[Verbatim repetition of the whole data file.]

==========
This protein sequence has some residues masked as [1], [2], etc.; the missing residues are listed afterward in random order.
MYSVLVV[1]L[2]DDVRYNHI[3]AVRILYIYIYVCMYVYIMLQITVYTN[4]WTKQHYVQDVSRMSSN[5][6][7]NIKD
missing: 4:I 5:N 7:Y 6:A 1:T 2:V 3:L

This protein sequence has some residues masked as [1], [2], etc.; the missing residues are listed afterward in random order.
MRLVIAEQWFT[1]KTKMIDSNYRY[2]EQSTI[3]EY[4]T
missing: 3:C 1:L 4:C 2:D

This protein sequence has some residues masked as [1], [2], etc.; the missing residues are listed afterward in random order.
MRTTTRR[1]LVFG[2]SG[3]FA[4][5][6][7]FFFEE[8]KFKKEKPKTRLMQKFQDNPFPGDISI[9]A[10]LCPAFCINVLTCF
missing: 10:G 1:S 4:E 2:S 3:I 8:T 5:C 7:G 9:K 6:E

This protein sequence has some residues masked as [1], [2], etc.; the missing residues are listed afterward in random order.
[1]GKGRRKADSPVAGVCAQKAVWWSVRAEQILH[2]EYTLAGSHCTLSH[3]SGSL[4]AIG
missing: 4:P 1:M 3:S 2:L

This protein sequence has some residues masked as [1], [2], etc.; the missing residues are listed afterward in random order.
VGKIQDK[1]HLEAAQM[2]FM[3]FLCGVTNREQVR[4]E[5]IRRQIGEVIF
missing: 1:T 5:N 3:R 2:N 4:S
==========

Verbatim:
This protein sequence has some residues masked as [1], [2], etc.; the missing residues are listed afterward in random order.
MYSVLVV[1]L[2]DDVRYNHI[3]AVRILYIYIYVCMYVYIMLQITVYTN[4]WTKQHYVQDVSRMSSN[5][6][7]NIKD
missing: 4:I 5:N 7:Y 6:A 1:T 2:V 3:L

This protein sequence has some residues masked as [1], [2], etc.; the missing residues are listed afterward in random order.
MRLVIAEQWFT[1]KTKMIDSNYRY[2]EQSTI[3]EY[4]T
missing: 3:C 1:L 4:C 2:D

This protein sequence has some residues masked as [1], [2], etc.; the missing residues are listed afterward in random order.
MRTTTRR[1]LVFG[2]SG[3]FA[4][5][6][7]FFFEE[8]KFKKEKPKTRLMQKFQDNPFPGDISI[9]A[10]LCPAFCINVLTCF
missing: 10:G 1:S 4:E 2:S 3:I 8:T 5:C 7:G 9:K 6:E

This protein sequence has some residues masked as [1], [2], etc.; the missing residues are listed afterward in random order.
[1]GKGRRKADSPVAGVCAQKAVWWSVRAEQILH[2]EYTLAGSHCTLSH[3]SGSL[4]AIG
missing: 4:P 1:M 3:S 2:L

This protein sequence has some residues masked as [1], [2], etc.; the missing residues are listed afterward in random order.
VGKIQDK[1]HLEAAQM[2]FM[3]FLCGVTNREQVR[4]E[5]IRRQIGEVIF
missing: 1:T 5:N 3:R 2:N 4:S